Cystic Fibrosis “Breakthrough” Offers New Hope

Peters facebook



Those words from two-and-a-half-years-ago comprised the last Facebook post from my first cousin once removed.  Peter Leatherman, the son of my cousin, Tom, from the Columbus, Ohio area, died just over a year later from cystic fibrosis.  I’m thinking about him today as I read the news about a so-called breakthrough in the battle against cystic fibrosis, a genetic lung disease that cruelly takes young lives just as those lives are entering the full flowering of adulthood.

More on Peter in a moment.  The medical news, published yesterday in the New England Journal of Medicine, is that a combination of two drugs is showing major promise toward improving the health, and perhaps the life spans, of people suffering with the most common form of cystic fibrosis.  The controlled trials included more than a thousand people with the disease, age 12 and older, who were treated for six months.  “This is the beginning of effective therapy for cystic fibrosis associated with the most common mutant form of CFTR,” wrote Dr. Pamela Davis, dean of the school of medicine at Case Western University, in an editorial accompanying the findings.

Cystic fibrosis leads the body to overproduce thick mucus that leads to chronic lung infections.  There’s no cure, but recent advances in treatment have meant that people with the disease can live longer, more normal lives than just a few decades ago.  Having said that, it’s still a slow motion death sentence.  The median predicted life expectancy is 37-years in the U.S., but much lower in less developed nations.  A final decision on the new drug cocktail by the Food and Drug Administration is expected in July, but an advisory panel has already recommended passage by a 12-to-1 vote.

My cousin’s life could be a case study of how CF robs the world of well-lived and worthy lives; despite a diagnosis sufferers are literally born with, Peter never gave in.  He was the valedictorian of his Worthington, Ohio high school class; he got his college degree from Ohio State, and was pursuing a master’s degree in chemical engineering when his condition worsened to the point that the lung transplant was attempted.  But there were complications, and after fighting for year, he died at the age of 26.  His family was, and is, heartbroken.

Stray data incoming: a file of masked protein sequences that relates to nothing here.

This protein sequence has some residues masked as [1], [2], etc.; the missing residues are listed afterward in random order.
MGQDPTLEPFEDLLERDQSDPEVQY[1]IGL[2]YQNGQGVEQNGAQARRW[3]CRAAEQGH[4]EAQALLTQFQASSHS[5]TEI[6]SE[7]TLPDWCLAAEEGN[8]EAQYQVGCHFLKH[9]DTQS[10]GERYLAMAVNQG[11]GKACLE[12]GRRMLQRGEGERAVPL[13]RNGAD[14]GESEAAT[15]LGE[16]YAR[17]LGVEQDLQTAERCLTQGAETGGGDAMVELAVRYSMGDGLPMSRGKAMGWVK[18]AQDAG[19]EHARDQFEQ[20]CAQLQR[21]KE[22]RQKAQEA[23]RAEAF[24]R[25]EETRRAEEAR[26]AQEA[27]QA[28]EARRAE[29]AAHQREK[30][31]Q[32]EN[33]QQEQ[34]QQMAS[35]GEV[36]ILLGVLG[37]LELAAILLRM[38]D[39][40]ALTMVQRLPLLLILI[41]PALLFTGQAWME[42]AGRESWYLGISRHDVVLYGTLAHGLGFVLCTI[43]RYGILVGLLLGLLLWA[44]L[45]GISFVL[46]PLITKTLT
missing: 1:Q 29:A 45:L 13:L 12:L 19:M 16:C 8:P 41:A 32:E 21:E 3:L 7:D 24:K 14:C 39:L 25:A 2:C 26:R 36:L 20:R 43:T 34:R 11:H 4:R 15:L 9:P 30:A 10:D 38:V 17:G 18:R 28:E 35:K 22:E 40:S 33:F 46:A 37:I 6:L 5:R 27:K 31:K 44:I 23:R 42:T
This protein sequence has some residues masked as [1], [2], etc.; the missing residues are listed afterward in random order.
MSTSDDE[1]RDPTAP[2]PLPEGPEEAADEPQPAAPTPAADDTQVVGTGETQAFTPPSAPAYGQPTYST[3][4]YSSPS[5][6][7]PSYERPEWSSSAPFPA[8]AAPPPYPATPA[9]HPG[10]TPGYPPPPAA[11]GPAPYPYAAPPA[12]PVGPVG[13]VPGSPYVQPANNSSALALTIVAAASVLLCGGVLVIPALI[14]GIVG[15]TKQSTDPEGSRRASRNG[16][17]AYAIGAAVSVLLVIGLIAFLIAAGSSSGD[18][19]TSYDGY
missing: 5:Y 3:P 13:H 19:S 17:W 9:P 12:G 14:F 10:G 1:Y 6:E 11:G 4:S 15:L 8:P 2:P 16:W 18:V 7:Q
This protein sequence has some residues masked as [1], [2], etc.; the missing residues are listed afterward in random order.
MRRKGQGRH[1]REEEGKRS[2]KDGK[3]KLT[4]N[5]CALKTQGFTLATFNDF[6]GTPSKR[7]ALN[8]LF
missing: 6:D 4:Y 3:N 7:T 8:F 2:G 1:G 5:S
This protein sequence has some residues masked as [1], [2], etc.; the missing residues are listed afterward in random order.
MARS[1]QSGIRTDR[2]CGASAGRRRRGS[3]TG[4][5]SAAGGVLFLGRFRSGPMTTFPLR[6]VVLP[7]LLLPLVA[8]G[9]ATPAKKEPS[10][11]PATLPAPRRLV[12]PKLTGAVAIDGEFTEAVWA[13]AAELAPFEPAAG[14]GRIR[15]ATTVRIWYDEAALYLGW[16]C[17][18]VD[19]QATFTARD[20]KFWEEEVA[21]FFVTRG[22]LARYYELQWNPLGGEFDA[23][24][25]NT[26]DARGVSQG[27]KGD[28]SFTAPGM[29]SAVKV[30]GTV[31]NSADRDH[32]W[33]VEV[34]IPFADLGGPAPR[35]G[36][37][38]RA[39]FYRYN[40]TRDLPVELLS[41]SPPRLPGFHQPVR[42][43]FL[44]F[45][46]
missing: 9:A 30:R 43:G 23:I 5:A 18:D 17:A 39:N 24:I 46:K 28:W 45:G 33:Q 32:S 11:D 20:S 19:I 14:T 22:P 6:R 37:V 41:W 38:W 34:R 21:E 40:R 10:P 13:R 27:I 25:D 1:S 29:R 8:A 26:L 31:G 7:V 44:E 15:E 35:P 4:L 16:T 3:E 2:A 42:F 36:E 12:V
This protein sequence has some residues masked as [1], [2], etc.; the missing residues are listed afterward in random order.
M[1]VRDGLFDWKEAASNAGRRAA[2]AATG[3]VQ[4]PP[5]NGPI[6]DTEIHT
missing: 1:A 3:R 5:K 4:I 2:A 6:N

I’m sure they’ll hear today’s news and feel hope; not for their son anymore, but for the 14-thousand other Americans still battling that form of CF.  Just like my wife and I have experienced with autism, it’s hard to buck up when the words “no cure” hang forever over your heads.  You can only count on science and research moving forward, so “forever” one day leaves the equation.


WTNH NEWS8 provides commenting to allow for constructive discussion on the stories we cover. In order to comment here, you acknowledge you have read and agreed to our Terms of Service. Commenters who violate these terms, including use of vulgar language or racial slurs, will be banned. Please be respectful of the opinions of others. If you see an inappropriate comment, please flag it for our moderators to review. Also, you can now block any inappropriate user by simple selecting the drop down menu on the right of any comment and selection "Block User" from there.

Leave a Reply

Fill in your details below or click an icon to log in: Logo

You are commenting using your account. Log Out / Change )

Twitter picture

You are commenting using your Twitter account. Log Out / Change )

Facebook photo

You are commenting using your Facebook account. Log Out / Change )

Google+ photo

You are commenting using your Google+ account. Log Out / Change )

Connecting to %s